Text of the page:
- Paperback: 324 pages
- Publisher: Penguin Press; 1 edition (29 June 2009)
- Language: English
- ISBN-10: 9780141036250
- ISBN-13: 978-0141036250
- ASIN: 0141036257
- Product Dimensions: 22.9 x 15.2 x 3.2 cm
- Boxed-product Weight: 240 g
- Average Customer Review: 16 customer reviews
- Amazon Bestsellers Rank: 1,983 in Books (See Top 100 in Books)
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Outliers Paperback – 29 Jun 2009
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Malcolm Gladwell is a cerebral and jaunty writer, with an unusual gift for making the complex seem simple (Observer)
Makes geniuses look a bit less special, and the rest of us a bit more so (Time)
Gladwell deploys a wealth of fascinating data and information to illustrate his thesis ... Outliers challenges accepted wisdom (FT)
About the Author
From the Publisher
Outliers: The Story of Success
Why are people successful? For centuries, humankind has grappled with this question, searching for the secret to accomplishing great things. In this stunning new book, Malcolm Gladwell takes us on an invigorating intellectual journey to show us what makes an extreme overachiever.
He reveals that we pay far too much attention to what successful people are like, and too little attention to where successful people are from: their culture, their family, and their generation. Gladwell examines how the careers of Bill Gates and the performance of world-class football players are alike; what top fighter pilots and The Beatles have in common; why so many top lawyers are Jewish; why Asians are good at maths; and why it is correct to say that the mathematician who solved Fermat's Theorem is not a genius.
Just as he did in Blink, Gladwell overturns many of our conventional notions and creates an entirely new model for seeing the world. Brilliant and entertaining, this is a landmark work that will simultaneously delight and illuminate.
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Negatives: it’s quite short (which is also good), and it’s a little loose and inconsistent with the level of statistical rigour under which the points are made (which also makes it much more accessible as an entertaining read rather than scholarly text).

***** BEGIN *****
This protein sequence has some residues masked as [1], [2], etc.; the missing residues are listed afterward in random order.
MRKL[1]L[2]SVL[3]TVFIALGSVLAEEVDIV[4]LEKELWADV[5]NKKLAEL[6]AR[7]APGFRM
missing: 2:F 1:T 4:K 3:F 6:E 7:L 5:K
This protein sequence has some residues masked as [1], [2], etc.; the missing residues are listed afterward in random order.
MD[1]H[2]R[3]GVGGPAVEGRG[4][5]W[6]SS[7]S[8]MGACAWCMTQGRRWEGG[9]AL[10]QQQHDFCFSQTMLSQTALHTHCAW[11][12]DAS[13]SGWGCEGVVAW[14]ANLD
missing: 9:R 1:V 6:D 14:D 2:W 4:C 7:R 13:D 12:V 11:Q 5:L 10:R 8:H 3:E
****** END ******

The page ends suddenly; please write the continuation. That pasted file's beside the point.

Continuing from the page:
And, as some reviewers are noting, perhaps unfairly, it it not a self-help book. This book will help people understand some of the key not so intuitive mechanics behind success or failure at a population level. It won’t necessarily give you a large list of actionable items as an individual, although I think parents in particular of young children will be very interested in the read. The most direct “takeaways” from the book are more for educational ministers and policy makers in terms of what they can do to improve the opportunities and outcomes for their populations.
Various elements of "success" are convincingly described and in relative balance without the pedantry or smugness sometimes found in similar discussions. The author recognizes that the role played by random events is as important as genetic inheritance, inherent social and cultural opportunities and efficient hard work, in determining outcomes. I liked the observation that to be successful you just have to be"smart enough" not necessarily a genius, but would guess that it would help. I also found the connection between language and the learning of arithmetic to be interesting.